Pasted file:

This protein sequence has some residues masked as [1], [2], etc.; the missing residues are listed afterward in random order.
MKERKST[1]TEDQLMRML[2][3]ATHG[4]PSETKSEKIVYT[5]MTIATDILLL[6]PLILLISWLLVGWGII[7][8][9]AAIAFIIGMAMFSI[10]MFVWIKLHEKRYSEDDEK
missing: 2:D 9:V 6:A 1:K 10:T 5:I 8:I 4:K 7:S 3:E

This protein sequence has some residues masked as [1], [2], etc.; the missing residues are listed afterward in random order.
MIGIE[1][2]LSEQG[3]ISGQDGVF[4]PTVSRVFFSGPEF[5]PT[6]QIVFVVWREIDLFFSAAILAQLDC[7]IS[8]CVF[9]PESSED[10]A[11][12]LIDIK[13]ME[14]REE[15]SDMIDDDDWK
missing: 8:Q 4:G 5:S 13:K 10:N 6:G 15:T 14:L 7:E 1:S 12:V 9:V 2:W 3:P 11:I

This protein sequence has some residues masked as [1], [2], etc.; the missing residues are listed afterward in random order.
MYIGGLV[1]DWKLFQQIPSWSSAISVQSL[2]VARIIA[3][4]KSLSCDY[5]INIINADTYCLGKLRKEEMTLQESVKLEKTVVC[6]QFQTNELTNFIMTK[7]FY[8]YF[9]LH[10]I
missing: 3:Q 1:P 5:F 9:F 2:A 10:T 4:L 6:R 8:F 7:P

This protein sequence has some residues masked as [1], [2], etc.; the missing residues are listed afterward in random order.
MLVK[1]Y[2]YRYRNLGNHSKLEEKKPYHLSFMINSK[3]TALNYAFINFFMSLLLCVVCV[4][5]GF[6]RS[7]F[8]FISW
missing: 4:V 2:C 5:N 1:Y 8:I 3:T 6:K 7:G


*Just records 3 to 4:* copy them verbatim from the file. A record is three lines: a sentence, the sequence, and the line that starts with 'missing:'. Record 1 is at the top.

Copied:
This protein sequence has some residues masked as [1], [2], etc.; the missing residues are listed afterward in random order.
MYIGGLV[1]DWKLFQQIPSWSSAISVQSL[2]VARIIA[3][4]KSLSCDY[5]INIINADTYCLGKLRKEEMTLQESVKLEKTVVC[6]QFQTNELTNFIMTK[7]FY[8]YF[9]LH[10]I
missing: 3:Q 1:P 5:F 9:F 2:A 10:T 4:L 6:R 8:F 7:P

This protein sequence has some residues masked as [1], [2], etc.; the missing residues are listed afterward in random order.
MLVK[1]Y[2]YRYRNLGNHSKLEEKKPYHLSFMINSK[3]TALNYAFINFFMSLLLCVVCV[4][5]GF[6]RS[7]F[8]FISW
missing: 4:V 2:C 5:N 1:Y 8:I 3:T 6:K 7:G